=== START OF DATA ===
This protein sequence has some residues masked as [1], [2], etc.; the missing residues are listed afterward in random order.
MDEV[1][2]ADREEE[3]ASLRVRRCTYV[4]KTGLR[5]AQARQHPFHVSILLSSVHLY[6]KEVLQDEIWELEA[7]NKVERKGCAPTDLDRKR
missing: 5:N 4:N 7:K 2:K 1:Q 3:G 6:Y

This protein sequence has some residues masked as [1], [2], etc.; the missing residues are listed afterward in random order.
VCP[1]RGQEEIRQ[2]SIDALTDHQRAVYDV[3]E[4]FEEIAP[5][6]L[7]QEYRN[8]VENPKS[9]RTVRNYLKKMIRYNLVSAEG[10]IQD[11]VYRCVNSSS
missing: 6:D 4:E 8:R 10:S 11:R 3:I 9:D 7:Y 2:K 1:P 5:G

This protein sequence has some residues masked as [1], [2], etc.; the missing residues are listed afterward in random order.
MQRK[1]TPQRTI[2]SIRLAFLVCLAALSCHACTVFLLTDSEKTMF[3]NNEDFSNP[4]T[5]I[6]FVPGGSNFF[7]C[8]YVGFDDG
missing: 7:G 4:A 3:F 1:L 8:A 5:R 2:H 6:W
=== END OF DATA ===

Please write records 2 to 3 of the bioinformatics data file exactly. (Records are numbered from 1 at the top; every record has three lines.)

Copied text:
This protein sequence has some residues masked as [1], [2], etc.; the missing residues are listed afterward in random order.
VCP[1]RGQEEIRQ[2]SIDALTDHQRAVYDV[3]E[4]FEEIAP[5][6]L[7]QEYRN[8]VENPKS[9]RTVRNYLKKMIRYNLVSAEG[10]IQD[11]VYRCVNSSS
missing: 6:D 4:E 8:R 10:S 11:R 3:I 9:D 7:Y 2:K 1:P 5:G

This protein sequence has some residues masked as [1], [2], etc.; the missing residues are listed afterward in random order.
MQRK[1]TPQRTI[2]SIRLAFLVCLAALSCHACTVFLLTDSEKTMF[3]NNEDFSNP[4]T[5]I[6]FVPGGSNFF[7]C[8]YVGFDDG
missing: 7:G 4:A 3:F 1:L 8:A 5:R 2:H 6:W